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Market Rules For Clean Power Need to Change, States Say

The federal government’s Clean Power Plan aims to compel states to cut carbon emissions from fossil fuel-fired power plants, but two states that have made the most progress in cutting emissions say other factors are the main drivers of climate-friendly innovation in their states.

Regulators from California and New York, speaking Tuesday at New York University’s Institute for Policy Integrity forum on energy policy, said the Clean Power Plan may be useful for getting states to work together to cut pollution, but public policies that favor new markets for renewables and other low-carbon technologies are critical if states are going to be successful at cutting greenhouse gas emissions.

Dillon Wind Power Project in Palm Springs, Calif.
Credit: Tony Webster/flickr
 

Mary Nichols, chairwoman of the California Air Resources Board, said California is already ahead of the Clean Power Plan by urging other Western states to participate in a regional power market. California created its own cap-and-trade system three years ago and is aiming to slash both its carbon emissions and petroleum consumption in half by 2030.

Nichols said climate change presents a “huge challenge” for California as it suffers its hottest year on record, worst-ever wildfire season and an ongoing extreme drought. Those factors make it imperative for California to help other states reduce their emissions.

“It’s becoming interesting to other states in the West facing the need to comply with the Obama administration’s Clean Power Plan to take a serious look at whether some form of linkage through regional electrical markets could be a more efficient way to comply with the need to decarbonize our electricity sector,” Nichols said. “We want to see the Clean Power Plan work because we want to see Wyoming and Montana and New Mexico reducing their reliance on coal.”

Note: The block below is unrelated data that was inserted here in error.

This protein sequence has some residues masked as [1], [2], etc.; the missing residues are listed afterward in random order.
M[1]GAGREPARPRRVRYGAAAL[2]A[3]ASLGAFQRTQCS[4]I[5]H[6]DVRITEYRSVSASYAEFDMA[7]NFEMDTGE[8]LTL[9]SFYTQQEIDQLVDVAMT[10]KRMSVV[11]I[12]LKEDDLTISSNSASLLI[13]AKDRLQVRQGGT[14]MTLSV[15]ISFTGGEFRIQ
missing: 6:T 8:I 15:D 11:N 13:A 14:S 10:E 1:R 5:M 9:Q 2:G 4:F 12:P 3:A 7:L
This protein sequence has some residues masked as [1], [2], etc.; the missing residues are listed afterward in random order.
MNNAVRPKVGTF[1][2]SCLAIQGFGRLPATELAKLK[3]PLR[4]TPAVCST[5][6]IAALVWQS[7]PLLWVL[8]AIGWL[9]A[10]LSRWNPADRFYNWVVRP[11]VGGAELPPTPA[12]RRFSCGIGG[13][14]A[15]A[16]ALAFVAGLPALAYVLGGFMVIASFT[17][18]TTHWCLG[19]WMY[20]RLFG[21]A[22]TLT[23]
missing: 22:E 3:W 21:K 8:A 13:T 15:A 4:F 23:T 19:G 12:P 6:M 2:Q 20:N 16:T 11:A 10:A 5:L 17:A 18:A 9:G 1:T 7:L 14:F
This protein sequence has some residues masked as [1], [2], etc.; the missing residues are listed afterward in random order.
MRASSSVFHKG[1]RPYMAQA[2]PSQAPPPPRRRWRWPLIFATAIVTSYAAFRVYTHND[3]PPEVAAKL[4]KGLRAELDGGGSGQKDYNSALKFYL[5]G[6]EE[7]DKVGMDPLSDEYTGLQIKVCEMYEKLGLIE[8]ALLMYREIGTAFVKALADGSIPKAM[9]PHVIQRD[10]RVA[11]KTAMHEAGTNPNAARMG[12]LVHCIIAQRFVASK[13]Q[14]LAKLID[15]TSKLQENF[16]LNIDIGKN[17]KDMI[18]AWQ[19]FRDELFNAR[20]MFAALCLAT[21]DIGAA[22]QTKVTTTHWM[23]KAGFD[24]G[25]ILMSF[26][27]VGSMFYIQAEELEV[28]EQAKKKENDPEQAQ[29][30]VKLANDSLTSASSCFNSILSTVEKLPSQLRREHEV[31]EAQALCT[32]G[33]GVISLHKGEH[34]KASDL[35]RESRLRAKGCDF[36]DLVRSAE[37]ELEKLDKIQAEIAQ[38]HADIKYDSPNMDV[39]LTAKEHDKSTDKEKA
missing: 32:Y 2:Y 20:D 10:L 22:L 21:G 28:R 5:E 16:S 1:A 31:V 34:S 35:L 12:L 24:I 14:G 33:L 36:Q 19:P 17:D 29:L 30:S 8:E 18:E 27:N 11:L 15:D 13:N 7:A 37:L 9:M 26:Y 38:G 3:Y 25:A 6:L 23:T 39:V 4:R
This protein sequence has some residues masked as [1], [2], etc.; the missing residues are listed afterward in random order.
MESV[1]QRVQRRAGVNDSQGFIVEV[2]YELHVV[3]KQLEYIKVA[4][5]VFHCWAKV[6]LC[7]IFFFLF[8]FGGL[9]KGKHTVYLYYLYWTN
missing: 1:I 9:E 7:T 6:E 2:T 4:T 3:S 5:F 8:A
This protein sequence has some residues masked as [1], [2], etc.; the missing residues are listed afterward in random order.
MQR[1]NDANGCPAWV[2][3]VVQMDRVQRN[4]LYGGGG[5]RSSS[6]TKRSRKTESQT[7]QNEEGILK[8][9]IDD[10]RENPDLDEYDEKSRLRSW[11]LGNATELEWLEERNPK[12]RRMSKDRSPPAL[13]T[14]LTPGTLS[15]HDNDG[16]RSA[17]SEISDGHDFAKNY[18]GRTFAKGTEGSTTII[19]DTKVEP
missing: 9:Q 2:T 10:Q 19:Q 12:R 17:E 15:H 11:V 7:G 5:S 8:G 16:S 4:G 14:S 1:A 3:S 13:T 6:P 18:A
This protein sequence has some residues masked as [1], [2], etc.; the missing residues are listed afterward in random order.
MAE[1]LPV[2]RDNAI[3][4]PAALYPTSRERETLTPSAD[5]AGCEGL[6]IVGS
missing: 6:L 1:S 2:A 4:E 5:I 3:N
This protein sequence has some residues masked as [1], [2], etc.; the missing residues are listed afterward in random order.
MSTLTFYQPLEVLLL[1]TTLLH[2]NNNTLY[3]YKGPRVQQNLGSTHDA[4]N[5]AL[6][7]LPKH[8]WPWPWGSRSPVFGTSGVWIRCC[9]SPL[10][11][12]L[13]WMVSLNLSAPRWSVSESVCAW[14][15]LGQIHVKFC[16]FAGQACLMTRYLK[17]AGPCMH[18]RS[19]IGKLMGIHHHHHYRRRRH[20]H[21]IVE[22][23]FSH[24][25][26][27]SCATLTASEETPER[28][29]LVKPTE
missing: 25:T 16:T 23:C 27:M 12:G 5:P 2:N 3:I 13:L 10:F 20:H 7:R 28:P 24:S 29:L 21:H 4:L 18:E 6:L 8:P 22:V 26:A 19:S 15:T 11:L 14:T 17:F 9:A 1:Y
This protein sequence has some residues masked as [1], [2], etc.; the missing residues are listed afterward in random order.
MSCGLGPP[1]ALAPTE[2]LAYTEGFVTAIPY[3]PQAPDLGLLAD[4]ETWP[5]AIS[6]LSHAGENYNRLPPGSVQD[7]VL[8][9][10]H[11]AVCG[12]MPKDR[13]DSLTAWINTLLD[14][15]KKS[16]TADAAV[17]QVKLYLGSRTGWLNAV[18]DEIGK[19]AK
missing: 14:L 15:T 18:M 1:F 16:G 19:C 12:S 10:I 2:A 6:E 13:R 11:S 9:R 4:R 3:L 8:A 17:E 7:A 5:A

While California agitates for cooperation among Western states, New York has been part of the Regional Greenhouse Gas Initiative cap-and-trade program for years and is in the process of re-imagining how its electric power grid can operate more efficiently to reduce greenhouse gas emissions.

Richard Kauffman, chairman of the New York State Energy Research and Development Authority (NYSERDA), said that New York is trying to overcome one of the major structural challenges facing the U.S. power sector — markets and public policy that often favor traditional technology, such as the existing electric power grid, which is not built to handle a wave of renewables and other low-carbon technology.

The market structure is stacked against new technology while conventional energy sources enjoy a tremendous scale advantage that renewables can’t compete with, he said.

David Littell, a principal with the Regulatory Assistance Project and a former Maine Public Utilities commissioner and RGGI officer, said that while technology may lead to change within the energy industry, public policy enables that change.

“Market rules were set up to favor the incumbents,” he said. “It’s the incumbents vs. the innovators. The rules work for those that are there.”

An example of that, Kauffman said, is the recent global drop in solar panel prices.

“We enjoy the solar industry cost reductions not because of U.S. policy, but because of other countries’ policies where they took new technology and created markets,” Kauffman said.

Powerlines in Canton, N.Y.
Credit: Decaseconds/flickr

New York’s focus is to get the alignment between the market and innovation just right by creating markets for new energy technology, he said.

“Innovation alone isn’t going to do it,” he said.

Kauffman said the Clean Power Plan may not be as much of a driver of change in states’ electricity systems as it may seem.

Clean energy is an engine for economic growth, and developing low carbon energy technologies has already proven to be a major economic boon for both California and New York, he said.

“States can fight this, (but) energy should not be a partisan issue,” he said.

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